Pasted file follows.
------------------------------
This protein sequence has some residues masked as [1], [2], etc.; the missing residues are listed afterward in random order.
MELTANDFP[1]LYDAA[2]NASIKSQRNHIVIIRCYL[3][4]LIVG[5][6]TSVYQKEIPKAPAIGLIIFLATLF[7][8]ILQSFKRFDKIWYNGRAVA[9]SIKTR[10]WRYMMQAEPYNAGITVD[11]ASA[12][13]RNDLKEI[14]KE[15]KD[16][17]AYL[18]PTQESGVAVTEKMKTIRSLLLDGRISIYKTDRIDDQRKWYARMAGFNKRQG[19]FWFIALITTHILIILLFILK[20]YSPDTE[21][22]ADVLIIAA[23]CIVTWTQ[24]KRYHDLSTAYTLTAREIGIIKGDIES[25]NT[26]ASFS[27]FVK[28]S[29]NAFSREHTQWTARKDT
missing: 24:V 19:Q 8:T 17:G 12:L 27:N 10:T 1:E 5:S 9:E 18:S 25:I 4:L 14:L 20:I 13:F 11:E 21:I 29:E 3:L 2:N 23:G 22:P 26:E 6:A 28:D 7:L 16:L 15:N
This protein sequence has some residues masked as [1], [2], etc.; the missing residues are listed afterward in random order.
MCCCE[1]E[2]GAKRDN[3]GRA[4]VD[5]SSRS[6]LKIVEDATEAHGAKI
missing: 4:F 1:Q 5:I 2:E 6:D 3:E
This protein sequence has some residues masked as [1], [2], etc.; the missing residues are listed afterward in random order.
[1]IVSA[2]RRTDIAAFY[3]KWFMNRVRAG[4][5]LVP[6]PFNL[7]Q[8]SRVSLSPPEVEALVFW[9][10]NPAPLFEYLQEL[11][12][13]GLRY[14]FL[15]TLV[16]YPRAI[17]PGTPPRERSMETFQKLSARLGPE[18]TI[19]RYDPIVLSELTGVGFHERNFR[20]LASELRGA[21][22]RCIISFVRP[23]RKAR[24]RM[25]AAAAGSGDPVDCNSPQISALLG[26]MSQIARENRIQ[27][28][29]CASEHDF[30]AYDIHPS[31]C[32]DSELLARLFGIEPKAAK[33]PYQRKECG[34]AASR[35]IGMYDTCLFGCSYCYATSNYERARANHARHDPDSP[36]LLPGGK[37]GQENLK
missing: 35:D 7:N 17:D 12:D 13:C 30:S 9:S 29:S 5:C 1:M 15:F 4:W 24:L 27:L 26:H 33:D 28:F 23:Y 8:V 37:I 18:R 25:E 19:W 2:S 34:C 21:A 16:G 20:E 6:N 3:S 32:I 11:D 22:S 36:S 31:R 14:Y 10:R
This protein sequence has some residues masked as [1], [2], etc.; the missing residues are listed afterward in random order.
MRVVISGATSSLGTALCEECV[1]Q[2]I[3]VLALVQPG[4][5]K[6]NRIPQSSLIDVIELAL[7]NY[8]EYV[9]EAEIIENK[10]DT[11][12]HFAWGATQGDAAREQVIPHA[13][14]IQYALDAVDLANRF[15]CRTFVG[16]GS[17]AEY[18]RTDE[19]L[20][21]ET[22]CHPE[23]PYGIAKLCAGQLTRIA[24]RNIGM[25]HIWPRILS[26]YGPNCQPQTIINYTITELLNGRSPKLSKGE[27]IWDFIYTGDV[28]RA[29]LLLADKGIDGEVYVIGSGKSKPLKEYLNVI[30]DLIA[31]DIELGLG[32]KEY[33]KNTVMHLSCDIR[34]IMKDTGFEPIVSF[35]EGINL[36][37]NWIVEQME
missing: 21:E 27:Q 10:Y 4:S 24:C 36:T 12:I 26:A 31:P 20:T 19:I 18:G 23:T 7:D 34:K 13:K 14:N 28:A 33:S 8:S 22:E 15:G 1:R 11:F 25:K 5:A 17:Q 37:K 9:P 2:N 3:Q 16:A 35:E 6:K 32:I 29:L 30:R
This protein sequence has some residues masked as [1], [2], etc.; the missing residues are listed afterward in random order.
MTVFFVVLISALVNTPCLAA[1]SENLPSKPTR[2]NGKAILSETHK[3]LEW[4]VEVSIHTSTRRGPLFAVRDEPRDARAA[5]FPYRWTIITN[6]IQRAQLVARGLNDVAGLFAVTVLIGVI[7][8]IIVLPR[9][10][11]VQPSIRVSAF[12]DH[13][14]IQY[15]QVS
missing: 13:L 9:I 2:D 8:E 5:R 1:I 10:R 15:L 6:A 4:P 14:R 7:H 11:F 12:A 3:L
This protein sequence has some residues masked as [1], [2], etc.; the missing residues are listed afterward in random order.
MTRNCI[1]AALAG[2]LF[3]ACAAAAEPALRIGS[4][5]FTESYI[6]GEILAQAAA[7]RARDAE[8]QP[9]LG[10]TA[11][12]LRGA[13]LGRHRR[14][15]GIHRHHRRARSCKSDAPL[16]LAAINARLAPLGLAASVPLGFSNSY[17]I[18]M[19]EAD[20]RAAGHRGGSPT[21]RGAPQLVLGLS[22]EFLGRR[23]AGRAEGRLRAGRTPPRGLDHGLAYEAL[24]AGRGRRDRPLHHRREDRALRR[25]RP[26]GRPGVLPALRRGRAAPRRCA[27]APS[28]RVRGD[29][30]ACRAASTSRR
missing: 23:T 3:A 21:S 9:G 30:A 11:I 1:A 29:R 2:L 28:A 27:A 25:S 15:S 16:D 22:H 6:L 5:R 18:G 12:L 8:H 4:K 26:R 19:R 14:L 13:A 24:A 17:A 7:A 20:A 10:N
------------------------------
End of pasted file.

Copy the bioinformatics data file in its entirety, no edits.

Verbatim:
This protein sequence has some residues masked as [1], [2], etc.; the missing residues are listed afterward in random order.
MELTANDFP[1]LYDAA[2]NASIKSQRNHIVIIRCYL[3][4]LIVG[5][6]TSVYQKEIPKAPAIGLIIFLATLF[7][8]ILQSFKRFDKIWYNGRAVA[9]SIKTR[10]WRYMMQAEPYNAGITVD[11]ASA[12][13]RNDLKEI[14]KE[15]KD[16][17]AYL[18]PTQESGVAVTEKMKTIRSLLLDGRISIYKTDRIDDQRKWYARMAGFNKRQG[19]FWFIALITTHILIILLFILK[20]YSPDTE[21][22]ADVLIIAA[23]CIVTWTQ[24]KRYHDLSTAYTLTAREIGIIKGDIES[25]NT[26]ASFS[27]FVK[28]S[29]NAFSREHTQWTARKDT
missing: 24:V 19:Q 8:T 17:G 12:L 27:N 10:T 1:E 5:S 9:E 18:S 25:I 4:L 14:L 20:I 13:F 11:E 21:I 29:E 3:L 2:N 23:G 22:P 26:E 6:A 28:D 7:L 16:L 15:N
This protein sequence has some residues masked as [1], [2], etc.; the missing residues are listed afterward in random order.
MCCCE[1]E[2]GAKRDN[3]GRA[4]VD[5]SSRS[6]LKIVEDATEAHGAKI
missing: 4:F 1:Q 5:I 2:E 6:D 3:E
This protein sequence has some residues masked as [1], [2], etc.; the missing residues are listed afterward in random order.
[1]IVSA[2]RRTDIAAFY[3]KWFMNRVRAG[4][5]LVP[6]PFNL[7]Q[8]SRVSLSPPEVEALVFW[9][10]NPAPLFEYLQEL[11][12][13]GLRY[14]FL[15]TLV[16]YPRAI[17]PGTPPRERSMETFQKLSARLGPE[18]TI[19]RYDPIVLSELTGVGFHERNFR[20]LASELRGA[21][22]RCIISFVRP[23]RKAR[24]RM[25]AAAAGSGDPVDCNSPQISALLG[26]MSQIARENRIQ[27][28][29]CASEHDF[30]AYDIHPS[31]C[32]DSELLARLFGIEPKAAK[33]PYQRKECG[34]AASR[35]IGMYDTCLFGCSYCYATSNYERARANHARHDPDSP[36]LLPGGK[37]GQENLK
missing: 35:D 7:N 17:D 12:D 13:C 30:S 9:S 29:S 5:C 1:M 15:F 4:W 24:L 27:L 26:H 33:D 28:F 23:Y 8:V 37:I 18:R 25:E 19:W 2:S 34:C 21:A 16:G 20:E 6:N 3:S 32:I 11:D 22:S 36:S 31:R 14:Y 10:R
This protein sequence has some residues masked as [1], [2], etc.; the missing residues are listed afterward in random order.
MRVVISGATSSLGTALCEECV[1]Q[2]I[3]VLALVQPG[4][5]K[6]NRIPQSSLIDVIELAL[7]NY[8]EYV[9]EAEIIENK[10]DT[11][12]HFAWGATQGDAAREQVIPHA[13][14]IQYALDAVDLANRF[15]CRTFVG[16]GS[17]AEY[18]RTDE[19]L[20][21]ET[22]CHPE[23]PYGIAKLCAGQLTRIA[24]RNIGM[25]HIWPRILS[26]YGPNCQPQTIINYTITELLNGRSPKLSKGE[27]IWDFIYTGDV[28]RA[29]LLLADKGIDGEVYVIGSGKSKPLKEYLNVI[30]DLIA[31]DIELGLG[32]KEY[33]KNTVMHLSCDIR[34]IMKDTGFEPIVSF[35]EGINL[36][37]NWIVEQME
missing: 21:E 27:Q 10:Y 4:S 24:C 36:T 12:I 26:A 31:P 20:T 19:I 18:G 23:T 7:D 34:K 13:K 14:N 28:A 33:S 8:S 22:E 15:G 1:R 11:F 25:K 5:A 17:Q 37:K 9:P 2:N 3:Q 16:A 35:E 6:K 32:I 29:L 30:R
This protein sequence has some residues masked as [1], [2], etc.; the missing residues are listed afterward in random order.
MTVFFVVLISALVNTPCLAA[1]SENLPSKPTR[2]NGKAILSETHK[3]LEW[4]VEVSIHTSTRRGPLFAVRDEPRDARAA[5]FPYRWTIITN[6]IQRAQLVARGLNDVAGLFAVTVLIGVI[7][8]IIVLPR[9][10][11]VQPSIRVSAF[12]DH[13][14]IQY[15]QVS
missing: 13:L 9:I 2:D 8:E 5:R 1:I 10:R 15:L 6:A 4:P 14:R 7:H 11:F 12:A 3:L
This protein sequence has some residues masked as [1], [2], etc.; the missing residues are listed afterward in random order.
MTRNCI[1]AALAG[2]LF[3]ACAAAAEPALRIGS[4][5]FTESYI[6]GEILAQAAA[7]RARDAE[8]QP[9]LG[10]TA[11][12]LRGA[13]LGRHRR[14][15]GIHRHHRRARSCKSDAPL[16]LAAINARLAPLGLAASVPLGFSNSY[17]I[18]M[19]EAD[20]RAAGHRGGSPT[21]RGAPQLVLGLS[22]EFLGRR[23]AGRAEGRLRAGRTPPRGLDHGLAYEAL[24]AGRGRRDRPLHHRREDRALRR[25]RP[26]GRPGVLPALRRGRAAPRRCA[27]APS[28]RVRGD[29][30]ACRAASTSRR
missing: 23:T 3:A 21:S 9:G 30:A 11:I 1:A 29:R 2:L 28:A 27:A 25:S 15:S 16:D 22:H 6:L 5:R 18:G 12:L 8:H 4:K 26:R 19:R 14:L 13:A 24:A 17:A 7:A 20:A 10:N